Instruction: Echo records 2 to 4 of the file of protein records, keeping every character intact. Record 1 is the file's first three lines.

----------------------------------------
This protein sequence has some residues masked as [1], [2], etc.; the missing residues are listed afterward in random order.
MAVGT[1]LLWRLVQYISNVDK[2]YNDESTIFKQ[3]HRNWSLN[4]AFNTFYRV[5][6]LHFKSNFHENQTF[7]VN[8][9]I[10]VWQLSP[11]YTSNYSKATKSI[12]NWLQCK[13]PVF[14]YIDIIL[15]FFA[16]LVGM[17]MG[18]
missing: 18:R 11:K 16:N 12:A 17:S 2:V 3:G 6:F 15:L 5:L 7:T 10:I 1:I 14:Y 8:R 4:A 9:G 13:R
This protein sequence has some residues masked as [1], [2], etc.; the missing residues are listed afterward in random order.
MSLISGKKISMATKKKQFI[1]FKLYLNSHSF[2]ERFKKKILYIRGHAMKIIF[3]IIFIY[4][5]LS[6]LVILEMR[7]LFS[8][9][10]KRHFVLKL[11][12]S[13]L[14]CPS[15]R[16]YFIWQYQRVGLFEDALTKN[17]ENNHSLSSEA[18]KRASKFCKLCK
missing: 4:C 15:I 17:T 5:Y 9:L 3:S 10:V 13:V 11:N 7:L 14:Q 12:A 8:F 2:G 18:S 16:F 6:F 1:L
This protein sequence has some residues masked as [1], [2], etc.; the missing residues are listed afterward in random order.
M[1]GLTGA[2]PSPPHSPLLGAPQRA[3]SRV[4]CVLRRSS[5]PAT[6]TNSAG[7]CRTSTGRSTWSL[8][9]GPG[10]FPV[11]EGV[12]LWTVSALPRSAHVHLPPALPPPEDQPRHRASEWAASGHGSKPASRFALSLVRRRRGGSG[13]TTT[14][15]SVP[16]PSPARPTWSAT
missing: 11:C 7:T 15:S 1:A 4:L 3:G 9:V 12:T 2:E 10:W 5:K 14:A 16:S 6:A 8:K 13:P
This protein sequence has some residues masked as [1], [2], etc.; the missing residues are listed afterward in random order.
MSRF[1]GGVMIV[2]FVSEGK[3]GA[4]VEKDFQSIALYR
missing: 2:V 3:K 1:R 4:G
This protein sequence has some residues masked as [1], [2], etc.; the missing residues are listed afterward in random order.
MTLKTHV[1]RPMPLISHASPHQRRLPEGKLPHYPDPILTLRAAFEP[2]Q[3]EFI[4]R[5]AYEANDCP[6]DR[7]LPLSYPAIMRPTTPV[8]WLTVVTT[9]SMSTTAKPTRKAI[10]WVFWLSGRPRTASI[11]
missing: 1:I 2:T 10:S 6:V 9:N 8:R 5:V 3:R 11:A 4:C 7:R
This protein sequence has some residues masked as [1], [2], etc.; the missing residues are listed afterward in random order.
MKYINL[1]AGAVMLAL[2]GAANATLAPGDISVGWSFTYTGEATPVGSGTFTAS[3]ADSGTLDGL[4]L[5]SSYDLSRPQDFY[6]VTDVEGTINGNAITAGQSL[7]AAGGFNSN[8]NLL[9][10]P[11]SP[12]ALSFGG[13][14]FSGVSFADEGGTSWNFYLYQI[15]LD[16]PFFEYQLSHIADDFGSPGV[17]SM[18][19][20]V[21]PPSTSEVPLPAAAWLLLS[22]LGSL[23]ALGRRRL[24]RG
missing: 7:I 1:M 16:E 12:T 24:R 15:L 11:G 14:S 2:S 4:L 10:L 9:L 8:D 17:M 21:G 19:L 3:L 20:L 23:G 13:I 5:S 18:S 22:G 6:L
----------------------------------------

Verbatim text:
This protein sequence has some residues masked as [1], [2], etc.; the missing residues are listed afterward in random order.
MSLISGKKISMATKKKQFI[1]FKLYLNSHSF[2]ERFKKKILYIRGHAMKIIF[3]IIFIY[4][5]LS[6]LVILEMR[7]LFS[8][9][10]KRHFVLKL[11][12]S[13]L[14]CPS[15]R[16]YFIWQYQRVGLFEDALTKN[17]ENNHSLSSEA[18]KRASKFCKLCK
missing: 4:C 15:I 17:T 5:Y 9:L 3:S 10:V 13:V 11:N 7:L 14:Q 12:A 8:F 2:G 18:S 16:F 6:F 1:L
This protein sequence has some residues masked as [1], [2], etc.; the missing residues are listed afterward in random order.
M[1]GLTGA[2]PSPPHSPLLGAPQRA[3]SRV[4]CVLRRSS[5]PAT[6]TNSAG[7]CRTSTGRSTWSL[8][9]GPG[10]FPV[11]EGV[12]LWTVSALPRSAHVHLPPALPPPEDQPRHRASEWAASGHGSKPASRFALSLVRRRRGGSG[13]TTT[14][15]SVP[16]PSPARPTWSAT
missing: 11:C 7:T 15:S 1:A 4:L 3:G 9:V 12:T 2:E 10:W 5:K 14:A 16:S 6:A 8:K 13:P
This protein sequence has some residues masked as [1], [2], etc.; the missing residues are listed afterward in random order.
MSRF[1]GGVMIV[2]FVSEGK[3]GA[4]VEKDFQSIALYR
missing: 2:V 3:K 1:R 4:G